Fabrication

The flame resistant, selectively permeable laminates described herein can be assembled using any of the adhering operations, such as thermally pressing, known in the art.

Referring to FIG. 1, the layers to be assembled include the chitosan film 1 and at least two layers of aramid fabric (4 and 5). For example, if the chitosan film is cast on a work device, the film is then dried and detached as a free-standing film. Other layers could be added either before or after detachment from the work device. It may then be attached to another layer (for example, substrate, outer shell, inner liner) using an adhesive such as a polyurethane-based adhesive. The adhesive may be present as a continuous layer, an array of adhesive dots, or in a number of alternative patterns such as lines or curves. The adhesive may be applied in a variety of ways including spraying or gravure roll.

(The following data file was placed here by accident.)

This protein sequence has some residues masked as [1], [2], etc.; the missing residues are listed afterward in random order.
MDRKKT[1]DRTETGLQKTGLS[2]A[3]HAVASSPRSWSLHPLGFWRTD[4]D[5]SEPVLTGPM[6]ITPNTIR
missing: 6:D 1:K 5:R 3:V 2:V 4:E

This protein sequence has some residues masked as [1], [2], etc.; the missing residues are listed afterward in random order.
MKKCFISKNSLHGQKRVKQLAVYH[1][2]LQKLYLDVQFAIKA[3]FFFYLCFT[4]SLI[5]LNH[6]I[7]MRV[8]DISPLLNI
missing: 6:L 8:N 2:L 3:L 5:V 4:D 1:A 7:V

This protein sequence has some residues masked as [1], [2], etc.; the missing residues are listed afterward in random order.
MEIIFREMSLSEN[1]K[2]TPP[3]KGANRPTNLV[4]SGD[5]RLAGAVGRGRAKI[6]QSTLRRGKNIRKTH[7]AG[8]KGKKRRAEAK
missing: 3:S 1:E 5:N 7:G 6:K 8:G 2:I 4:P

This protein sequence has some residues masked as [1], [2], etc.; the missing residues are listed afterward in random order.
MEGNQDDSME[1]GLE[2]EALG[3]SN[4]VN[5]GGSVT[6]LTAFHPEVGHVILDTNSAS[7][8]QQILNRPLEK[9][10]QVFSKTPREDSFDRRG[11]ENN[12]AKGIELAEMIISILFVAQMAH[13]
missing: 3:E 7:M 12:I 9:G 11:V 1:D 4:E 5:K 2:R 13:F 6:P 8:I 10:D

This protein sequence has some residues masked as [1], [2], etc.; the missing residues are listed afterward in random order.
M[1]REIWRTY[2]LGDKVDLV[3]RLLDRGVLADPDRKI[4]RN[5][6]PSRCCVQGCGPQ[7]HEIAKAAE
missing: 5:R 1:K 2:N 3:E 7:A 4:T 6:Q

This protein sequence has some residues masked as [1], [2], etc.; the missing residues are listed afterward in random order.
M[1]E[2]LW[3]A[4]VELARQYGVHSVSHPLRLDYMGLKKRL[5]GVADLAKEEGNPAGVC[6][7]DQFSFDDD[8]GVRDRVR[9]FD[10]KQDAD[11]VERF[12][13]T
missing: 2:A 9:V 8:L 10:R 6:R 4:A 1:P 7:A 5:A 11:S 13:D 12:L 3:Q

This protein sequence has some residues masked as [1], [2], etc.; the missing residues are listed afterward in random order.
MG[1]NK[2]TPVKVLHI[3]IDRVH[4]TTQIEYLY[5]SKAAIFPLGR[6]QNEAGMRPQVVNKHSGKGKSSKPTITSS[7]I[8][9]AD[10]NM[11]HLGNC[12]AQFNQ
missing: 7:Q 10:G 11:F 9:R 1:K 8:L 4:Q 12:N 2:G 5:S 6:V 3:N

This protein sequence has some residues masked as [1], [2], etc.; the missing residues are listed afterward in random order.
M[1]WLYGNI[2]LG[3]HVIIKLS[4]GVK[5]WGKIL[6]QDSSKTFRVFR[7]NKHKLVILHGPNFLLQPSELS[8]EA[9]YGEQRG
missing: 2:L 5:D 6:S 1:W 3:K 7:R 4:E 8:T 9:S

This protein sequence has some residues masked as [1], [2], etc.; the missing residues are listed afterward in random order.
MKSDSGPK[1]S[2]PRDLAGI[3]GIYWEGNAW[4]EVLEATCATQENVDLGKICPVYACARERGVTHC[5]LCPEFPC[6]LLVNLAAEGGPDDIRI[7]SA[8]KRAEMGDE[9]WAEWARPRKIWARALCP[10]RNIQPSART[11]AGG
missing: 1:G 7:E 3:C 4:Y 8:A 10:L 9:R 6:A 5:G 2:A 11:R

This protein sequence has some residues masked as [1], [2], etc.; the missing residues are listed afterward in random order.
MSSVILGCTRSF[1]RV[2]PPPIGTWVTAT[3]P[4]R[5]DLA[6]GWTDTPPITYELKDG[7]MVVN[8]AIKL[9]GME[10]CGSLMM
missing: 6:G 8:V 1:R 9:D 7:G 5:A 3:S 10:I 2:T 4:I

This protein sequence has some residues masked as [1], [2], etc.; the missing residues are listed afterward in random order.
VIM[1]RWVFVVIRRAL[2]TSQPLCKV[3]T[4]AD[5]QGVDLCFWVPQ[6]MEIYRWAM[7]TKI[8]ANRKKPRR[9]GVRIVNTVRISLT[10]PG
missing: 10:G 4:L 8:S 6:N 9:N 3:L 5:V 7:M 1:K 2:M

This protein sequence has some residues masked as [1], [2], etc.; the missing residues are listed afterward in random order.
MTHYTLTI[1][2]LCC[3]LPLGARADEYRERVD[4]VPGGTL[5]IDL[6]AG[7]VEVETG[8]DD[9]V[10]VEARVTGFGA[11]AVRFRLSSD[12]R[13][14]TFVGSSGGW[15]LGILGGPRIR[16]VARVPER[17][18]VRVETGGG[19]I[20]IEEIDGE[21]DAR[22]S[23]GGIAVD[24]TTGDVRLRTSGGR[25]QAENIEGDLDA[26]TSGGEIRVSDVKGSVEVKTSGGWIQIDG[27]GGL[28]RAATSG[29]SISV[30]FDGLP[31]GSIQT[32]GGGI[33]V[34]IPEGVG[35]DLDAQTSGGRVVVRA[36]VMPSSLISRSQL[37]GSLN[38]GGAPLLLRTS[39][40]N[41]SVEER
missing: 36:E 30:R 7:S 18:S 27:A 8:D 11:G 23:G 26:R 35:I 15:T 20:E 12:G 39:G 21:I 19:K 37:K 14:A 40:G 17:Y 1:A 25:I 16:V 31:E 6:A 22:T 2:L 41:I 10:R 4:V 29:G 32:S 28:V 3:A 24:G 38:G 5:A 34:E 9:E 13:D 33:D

To fabricate a structure or other article from a laminate disclosed herein, such as an item of apparel, the laminate may itself be sandwiched between (additional) woven fabrics. Bonding between the film structure and the fabrics may be continuous or semicontinuous, for example, with adhesive dots or films. Continuous bonding is preferred.

Uses